So many revisions gave rise to numerous problems as the printing plates were reworked over such a long period of time. To fit new material into the space constraints of the previous edition, the French publisher re-engraved whole measures and even systems: errors can be found in unrevised portions of the new editions simply because they were re-engraved carelessly. Through oversight, a few ambiguities were created when, for instance, directives effective in an earlier reading but not in the new one were negligently allowed to remain in the score. Such ambiguities can be resolved only by examining the variant readings in previous versions.
As the deterioration of the printing plates increased, many fine details--such as stems, dots, accidentals, and so forth--progressively faded or disappeared from the scores. During Widor's lifetime, a few attempts to fix the plates only compounded the errors. Previous correct editions were evidently not consulted by the engraver as he imposed fallacious stemmings and other details onto the score. In Widor's personal last copies, he began to correct some of the engraver's faulty work. Even worse corruptions appeared after the mid-1940s when incorrect pitches, accidentals, rhythms, stemmings, and directives were inflicted upon the scores. This is the defective version that is presently available in the French editions and the inexpensive American photo-reprint editions--one of which claims to be a reprint of the first edition while it actually represents the fourth.
It is the goal of the A-R edition to present the final version of each symphony as Widor intended to leave it for posterity; the corrections Widor made to the last published version, found on his personal scores, are included. Along with the main text, each volume includes one or more appendices containing selected principal variants--those so substantially revised as to be effectively new pieces or those so musically worthy that the performer should have a complete printing from which to read. Movements excised from the symphonies are reinstated in the appendices. Other minor revisions are discussed in the Critical Commentary for each symphony when they help clarify problematic areas or otherwise bear directly on the version under consideration. It is possible to reconstruct an early version for study or performance. Yet in reprinting the excised movements and many other movements in their early versions, the editor does not intend or wish to undermine Widor's lifelong efforts to leave each symphony in a definitive form. Although with each new revision he imposed his more mature style on early compositions and thus risked violating their initial integrity, the composer's artistic conscience must be respected and the final version accepted as Widor left it. It would be wrong to perform a symphony in a conflation of movements from different versions.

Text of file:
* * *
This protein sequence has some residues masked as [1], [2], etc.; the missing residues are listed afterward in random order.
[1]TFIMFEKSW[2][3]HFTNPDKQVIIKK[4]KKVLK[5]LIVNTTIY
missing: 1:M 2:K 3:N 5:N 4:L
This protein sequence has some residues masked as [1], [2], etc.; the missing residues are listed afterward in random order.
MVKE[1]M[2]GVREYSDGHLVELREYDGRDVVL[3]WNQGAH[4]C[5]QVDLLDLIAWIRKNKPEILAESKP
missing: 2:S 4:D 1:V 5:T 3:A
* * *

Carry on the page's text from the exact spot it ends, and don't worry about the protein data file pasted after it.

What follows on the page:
The preface to Symphonie I of the Widor edition includes essays on the place of organ music in Widor's oeuvre, his musical heritage, his development of the organ symphony, the first performances and publications, the sources, performance guidelines, and a technical description of the organ of Saint-Sulpice. Numerous specially conceived editorial policies are presented. Such ambiguous issues as staccato dots and wedges are resolved. Widor's "Avant-propos"; is given in a new English translation, side-by-side with the original French. The edition is useful for performers and scholars to investigate many important issues regarding Widor's revisions and to gain insights into the final version. It is hoped that new light will be shed on the grand legacy that Widor bestowed upon organists.
John R. Near is Associate Professor of Music and Chair of the Music Department at Principia College, Elsah, Illinois. He began his research on Widor in 1982 for his doctoral dissertation at Boston University, The Life and Work of Charles-Marie Widor (1985).